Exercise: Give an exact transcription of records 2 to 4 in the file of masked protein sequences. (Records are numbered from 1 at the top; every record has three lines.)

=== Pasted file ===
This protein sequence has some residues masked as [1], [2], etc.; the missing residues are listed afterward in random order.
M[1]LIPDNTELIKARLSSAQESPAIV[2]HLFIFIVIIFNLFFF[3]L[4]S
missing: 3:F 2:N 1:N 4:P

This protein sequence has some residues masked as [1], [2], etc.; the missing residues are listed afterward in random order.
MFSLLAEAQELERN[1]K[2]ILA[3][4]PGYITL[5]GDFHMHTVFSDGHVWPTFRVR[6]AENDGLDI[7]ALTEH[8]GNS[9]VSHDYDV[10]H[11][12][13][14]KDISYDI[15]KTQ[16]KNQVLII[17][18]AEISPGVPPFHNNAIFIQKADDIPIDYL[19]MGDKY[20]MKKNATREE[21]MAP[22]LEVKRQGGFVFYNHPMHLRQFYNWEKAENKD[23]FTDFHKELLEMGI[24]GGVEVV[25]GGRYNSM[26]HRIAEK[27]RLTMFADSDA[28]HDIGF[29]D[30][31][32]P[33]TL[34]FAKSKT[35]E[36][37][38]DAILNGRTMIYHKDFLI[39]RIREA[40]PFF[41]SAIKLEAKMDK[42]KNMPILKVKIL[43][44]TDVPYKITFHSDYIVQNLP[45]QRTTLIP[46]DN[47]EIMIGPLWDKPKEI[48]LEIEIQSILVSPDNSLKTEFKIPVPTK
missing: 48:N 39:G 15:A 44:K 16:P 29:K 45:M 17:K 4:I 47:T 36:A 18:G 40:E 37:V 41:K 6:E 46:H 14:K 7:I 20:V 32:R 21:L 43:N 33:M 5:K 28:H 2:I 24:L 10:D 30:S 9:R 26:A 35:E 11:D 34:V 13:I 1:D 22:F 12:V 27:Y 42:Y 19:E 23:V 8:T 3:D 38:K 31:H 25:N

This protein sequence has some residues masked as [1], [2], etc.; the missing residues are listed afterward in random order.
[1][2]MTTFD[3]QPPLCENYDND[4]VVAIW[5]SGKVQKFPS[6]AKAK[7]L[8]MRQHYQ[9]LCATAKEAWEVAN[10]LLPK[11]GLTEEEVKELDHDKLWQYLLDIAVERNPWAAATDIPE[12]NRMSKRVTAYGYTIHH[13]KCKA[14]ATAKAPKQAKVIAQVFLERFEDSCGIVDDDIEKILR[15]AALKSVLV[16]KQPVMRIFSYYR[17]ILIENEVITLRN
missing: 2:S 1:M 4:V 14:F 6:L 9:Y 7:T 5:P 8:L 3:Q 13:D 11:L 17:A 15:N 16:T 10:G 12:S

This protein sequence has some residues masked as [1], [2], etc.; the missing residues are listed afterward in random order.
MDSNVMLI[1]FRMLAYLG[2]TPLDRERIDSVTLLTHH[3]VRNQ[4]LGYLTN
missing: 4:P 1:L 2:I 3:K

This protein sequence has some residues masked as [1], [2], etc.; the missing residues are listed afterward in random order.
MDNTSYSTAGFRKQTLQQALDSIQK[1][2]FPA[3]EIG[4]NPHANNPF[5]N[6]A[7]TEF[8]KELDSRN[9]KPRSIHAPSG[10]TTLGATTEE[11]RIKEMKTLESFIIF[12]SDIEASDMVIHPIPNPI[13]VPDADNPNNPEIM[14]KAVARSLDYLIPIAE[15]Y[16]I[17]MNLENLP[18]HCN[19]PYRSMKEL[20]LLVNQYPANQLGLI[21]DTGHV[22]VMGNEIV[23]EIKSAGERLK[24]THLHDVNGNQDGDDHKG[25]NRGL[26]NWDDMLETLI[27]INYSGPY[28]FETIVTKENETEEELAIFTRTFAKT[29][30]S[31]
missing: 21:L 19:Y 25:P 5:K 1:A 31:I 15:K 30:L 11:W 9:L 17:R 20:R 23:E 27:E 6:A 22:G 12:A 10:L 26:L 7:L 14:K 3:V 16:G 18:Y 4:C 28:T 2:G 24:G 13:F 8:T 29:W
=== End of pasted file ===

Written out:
This protein sequence has some residues masked as [1], [2], etc.; the missing residues are listed afterward in random order.
MFSLLAEAQELERN[1]K[2]ILA[3][4]PGYITL[5]GDFHMHTVFSDGHVWPTFRVR[6]AENDGLDI[7]ALTEH[8]GNS[9]VSHDYDV[10]H[11][12][13][14]KDISYDI[15]KTQ[16]KNQVLII[17][18]AEISPGVPPFHNNAIFIQKADDIPIDYL[19]MGDKY[20]MKKNATREE[21]MAP[22]LEVKRQGGFVFYNHPMHLRQFYNWEKAENKD[23]FTDFHKELLEMGI[24]GGVEVV[25]GGRYNSM[26]HRIAEK[27]RLTMFADSDA[28]HDIGF[29]D[30][31][32]P[33]TL[34]FAKSKT[35]E[36][37][38]DAILNGRTMIYHKDFLI[39]RIREA[40]PFF[41]SAIKLEAKMDK[42]KNMPILKVKIL[43][44]TDVPYKITFHSDYIVQNLP[45]QRTTLIP[46]DN[47]EIMIGPLWDKPKEI[48]LEIEIQSILVSPDNSLKTEFKIPVPTK
missing: 48:N 39:G 15:A 44:K 16:P 29:K 45:M 17:K 4:I 47:T 36:A 18:G 40:E 37:V 41:K 6:E 46:H 14:K 7:I 20:V 32:R 21:L 43:N 33:M 5:K 28:H 2:I 24:L 10:D 30:S 9:R 26:A 35:E 11:D 34:V 13:I 1:D 22:F 12:V 27:Y 42:Y 19:E 23:V 8:T 3:D 38:K 31:H 25:N

This protein sequence has some residues masked as [1], [2], etc.; the missing residues are listed afterward in random order.
[1][2]MTTFD[3]QPPLCENYDND[4]VVAIW[5]SGKVQKFPS[6]AKAK[7]L[8]MRQHYQ[9]LCATAKEAWEVAN[10]LLPK[11]GLTEEEVKELDHDKLWQYLLDIAVERNPWAAATDIPE[12]NRMSKRVTAYGYTIHH[13]KCKA[14]ATAKAPKQAKVIAQVFLERFEDSCGIVDDDIEKILR[15]AALKSVLV[16]KQPVMRIFSYYR[17]ILIENEVITLRN
missing: 2:S 1:M 4:V 14:F 6:L 9:Y 7:T 5:P 8:L 3:Q 13:D 11:L 17:A 15:N 16:T 10:G 12:S

This protein sequence has some residues masked as [1], [2], etc.; the missing residues are listed afterward in random order.
MDSNVMLI[1]FRMLAYLG[2]TPLDRERIDSVTLLTHH[3]VRNQ[4]LGYLTN
missing: 4:P 1:L 2:I 3:K